Monday, June 17, 2019
Foreign Investors Sell 4 Trill. Won of Won-denominated Bonds for Past Month
Foreign Capital Flows Out of Bond Market
Foreign Investors Sell 4 Trill. Won of Won-denominated Bonds for Past Month
  • By Yoon Young-sil
  • October 19, 2018, 10:32
Share articles

Foreigners sold a whopping 4 trillion won (US$3.52 billion) worth of won-denominated bonds for the past month.

As the United States keeps raising its interest rates, foreign capital is flowing out of the South Korean bond market. Foreign invstors sold a whopping 4 trillion won (US$3.52 billion) worth of won-denominated bonds for the past month.

According to investment banking (IB) industry sources on Oct. 18, the foreign ownership of won-denominated bonds stood at 110.21 trillion won (US$97.06 billion) as of Oct. 16. Nearly 570 billion won (US$501.98 million) of foreign capital left the country on the day alone.
 

The foreign ownership of won-denominated bonds hit a record high on August 29 at 114.45 trillion won (US$100.8 billion). However, the figure fell to some 110 trillion won (US$96.87 billion) after foreigners withdrew more than 4 trillion won (US$3.52 billion) of capital in a month and a half.


Bond experts cited the rise in U.S. bond interest rates as the main reason. As the bond interest rate increased in the U.S., the net expected rate of return on won-denominated bonds decreased, leading foreigners to reduce their purchases of Korean bonds. Kang Seung-won, an analyst with NH Investment & Securities Co., said, “With the increase in the cost of raising funds in U.S. dollars, foreigners’ demand of won-denominated bonds will go down further next year.”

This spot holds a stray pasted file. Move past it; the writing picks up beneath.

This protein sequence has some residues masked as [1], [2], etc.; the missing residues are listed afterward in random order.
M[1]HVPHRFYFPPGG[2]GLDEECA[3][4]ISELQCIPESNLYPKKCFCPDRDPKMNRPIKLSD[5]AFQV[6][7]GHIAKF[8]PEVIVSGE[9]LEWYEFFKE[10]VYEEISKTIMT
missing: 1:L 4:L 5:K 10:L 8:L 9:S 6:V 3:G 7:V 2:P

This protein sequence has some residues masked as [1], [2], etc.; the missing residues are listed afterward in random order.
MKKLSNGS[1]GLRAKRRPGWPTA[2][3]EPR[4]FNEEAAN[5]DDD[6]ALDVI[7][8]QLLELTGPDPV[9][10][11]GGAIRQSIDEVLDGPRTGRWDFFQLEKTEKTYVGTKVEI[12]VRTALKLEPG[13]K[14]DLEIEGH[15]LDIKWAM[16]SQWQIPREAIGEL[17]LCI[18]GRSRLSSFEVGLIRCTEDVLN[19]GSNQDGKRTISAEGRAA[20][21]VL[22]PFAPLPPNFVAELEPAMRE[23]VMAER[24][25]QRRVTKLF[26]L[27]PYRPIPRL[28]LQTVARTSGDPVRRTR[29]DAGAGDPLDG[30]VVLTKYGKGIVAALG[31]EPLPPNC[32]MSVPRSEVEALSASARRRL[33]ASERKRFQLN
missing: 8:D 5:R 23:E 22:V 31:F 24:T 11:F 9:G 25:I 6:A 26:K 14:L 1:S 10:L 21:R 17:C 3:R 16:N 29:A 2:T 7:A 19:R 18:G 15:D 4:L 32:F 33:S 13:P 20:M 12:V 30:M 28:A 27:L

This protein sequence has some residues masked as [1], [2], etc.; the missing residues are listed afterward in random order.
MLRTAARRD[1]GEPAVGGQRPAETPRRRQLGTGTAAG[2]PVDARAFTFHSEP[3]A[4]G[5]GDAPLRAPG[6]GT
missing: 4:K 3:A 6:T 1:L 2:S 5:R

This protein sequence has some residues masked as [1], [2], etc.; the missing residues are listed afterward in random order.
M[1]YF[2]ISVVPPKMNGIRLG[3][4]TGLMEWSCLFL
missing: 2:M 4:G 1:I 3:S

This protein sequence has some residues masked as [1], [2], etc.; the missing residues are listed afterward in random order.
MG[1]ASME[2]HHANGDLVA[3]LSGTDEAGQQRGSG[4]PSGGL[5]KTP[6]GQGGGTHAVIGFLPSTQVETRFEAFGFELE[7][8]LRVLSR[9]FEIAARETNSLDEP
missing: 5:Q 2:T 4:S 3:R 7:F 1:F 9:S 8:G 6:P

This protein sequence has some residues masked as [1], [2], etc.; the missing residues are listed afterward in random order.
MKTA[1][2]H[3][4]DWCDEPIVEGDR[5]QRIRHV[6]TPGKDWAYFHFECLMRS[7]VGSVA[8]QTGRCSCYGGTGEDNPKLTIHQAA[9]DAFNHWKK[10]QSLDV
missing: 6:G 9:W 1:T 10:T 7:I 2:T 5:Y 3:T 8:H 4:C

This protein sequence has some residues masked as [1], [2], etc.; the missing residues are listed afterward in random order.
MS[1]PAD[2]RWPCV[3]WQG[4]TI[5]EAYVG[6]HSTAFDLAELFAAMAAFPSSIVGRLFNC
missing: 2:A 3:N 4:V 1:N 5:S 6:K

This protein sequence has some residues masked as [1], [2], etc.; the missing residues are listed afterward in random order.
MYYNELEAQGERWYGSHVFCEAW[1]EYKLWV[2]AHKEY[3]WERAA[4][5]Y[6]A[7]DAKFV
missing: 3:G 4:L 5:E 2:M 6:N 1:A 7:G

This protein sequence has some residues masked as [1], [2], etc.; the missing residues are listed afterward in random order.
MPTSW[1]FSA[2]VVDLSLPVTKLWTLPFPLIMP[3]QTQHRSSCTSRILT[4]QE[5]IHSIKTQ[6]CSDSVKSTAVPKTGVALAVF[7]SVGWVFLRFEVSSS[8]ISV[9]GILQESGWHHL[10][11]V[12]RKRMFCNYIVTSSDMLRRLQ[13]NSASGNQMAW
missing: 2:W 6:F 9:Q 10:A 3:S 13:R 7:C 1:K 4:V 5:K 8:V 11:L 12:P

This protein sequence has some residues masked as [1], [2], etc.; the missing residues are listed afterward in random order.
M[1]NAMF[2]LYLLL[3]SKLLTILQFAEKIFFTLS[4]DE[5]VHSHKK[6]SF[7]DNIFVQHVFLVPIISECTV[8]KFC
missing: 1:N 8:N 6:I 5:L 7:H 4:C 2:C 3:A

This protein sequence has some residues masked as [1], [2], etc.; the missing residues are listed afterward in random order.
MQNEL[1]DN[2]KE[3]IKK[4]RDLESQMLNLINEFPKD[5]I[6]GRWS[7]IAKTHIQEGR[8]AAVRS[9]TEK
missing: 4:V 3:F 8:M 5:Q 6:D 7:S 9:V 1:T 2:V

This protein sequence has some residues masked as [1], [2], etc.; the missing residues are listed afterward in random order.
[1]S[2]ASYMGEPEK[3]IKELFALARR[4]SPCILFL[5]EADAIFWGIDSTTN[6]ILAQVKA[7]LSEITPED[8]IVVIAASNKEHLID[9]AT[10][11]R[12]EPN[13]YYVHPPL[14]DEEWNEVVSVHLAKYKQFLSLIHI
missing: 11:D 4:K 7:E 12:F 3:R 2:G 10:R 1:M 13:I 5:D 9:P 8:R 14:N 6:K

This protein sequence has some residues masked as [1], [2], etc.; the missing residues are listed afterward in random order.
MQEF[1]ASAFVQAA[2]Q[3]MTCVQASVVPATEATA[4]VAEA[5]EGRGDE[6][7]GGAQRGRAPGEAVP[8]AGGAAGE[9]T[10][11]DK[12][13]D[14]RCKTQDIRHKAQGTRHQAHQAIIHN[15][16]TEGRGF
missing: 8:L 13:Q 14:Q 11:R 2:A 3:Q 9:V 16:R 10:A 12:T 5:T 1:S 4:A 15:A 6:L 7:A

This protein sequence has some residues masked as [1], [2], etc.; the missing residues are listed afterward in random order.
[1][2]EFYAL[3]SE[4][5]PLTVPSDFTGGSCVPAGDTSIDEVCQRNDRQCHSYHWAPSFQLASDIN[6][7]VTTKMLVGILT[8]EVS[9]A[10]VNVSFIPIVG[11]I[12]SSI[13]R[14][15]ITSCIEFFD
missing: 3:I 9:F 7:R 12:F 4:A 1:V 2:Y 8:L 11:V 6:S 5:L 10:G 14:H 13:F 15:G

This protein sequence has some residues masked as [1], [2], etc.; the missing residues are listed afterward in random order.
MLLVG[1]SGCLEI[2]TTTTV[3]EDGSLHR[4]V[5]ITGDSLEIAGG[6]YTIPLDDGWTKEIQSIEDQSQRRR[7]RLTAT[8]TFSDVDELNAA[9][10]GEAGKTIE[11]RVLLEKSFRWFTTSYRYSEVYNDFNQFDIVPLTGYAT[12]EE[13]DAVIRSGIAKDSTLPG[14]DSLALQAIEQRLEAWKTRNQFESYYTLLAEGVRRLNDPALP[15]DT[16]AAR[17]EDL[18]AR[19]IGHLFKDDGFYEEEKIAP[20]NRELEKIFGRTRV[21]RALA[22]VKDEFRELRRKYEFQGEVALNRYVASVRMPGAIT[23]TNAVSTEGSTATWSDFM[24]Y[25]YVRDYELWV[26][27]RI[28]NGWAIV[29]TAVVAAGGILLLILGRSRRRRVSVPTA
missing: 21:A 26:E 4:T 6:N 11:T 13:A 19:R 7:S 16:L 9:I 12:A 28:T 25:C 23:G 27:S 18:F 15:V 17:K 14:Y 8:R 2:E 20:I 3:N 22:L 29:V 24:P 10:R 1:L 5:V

In fact, many experts think that there will be an additional rise in U.S. bond interest rates. After the Federal Reserve System reaffirmed its stance that it would adopt tightening measures, the interest rate on U.S. government bonds closed higher on Oct. 17 (lcoal time). The interest rate on 10-year bonds rose to above the 3.18 percent level. According to the minutes of the Federal Open Market Committee (FOMC) in September, which was unveiled on Oct. 18, a majority of members supported progressive rises in interest rates.

However, experts predicted that foreigners’ withdrawal from the bond market would not have a great impact on the domestic bond market. This is because foreign investors account for only 6 percent of the domestic bond market, unlike the stock market.


Meanwhile, the domestic bond interest rate slid to a year-low last month but it has been on the rise again. The interest rate on 3-year treasury bonds was at 2.023 percent as of Oct. 17 after dropping to 1.893 percent last month. The interest rate on 10-year treasury bonds also reached a year-low at 2.254 percent last month but rose to the 2.3 percent level again.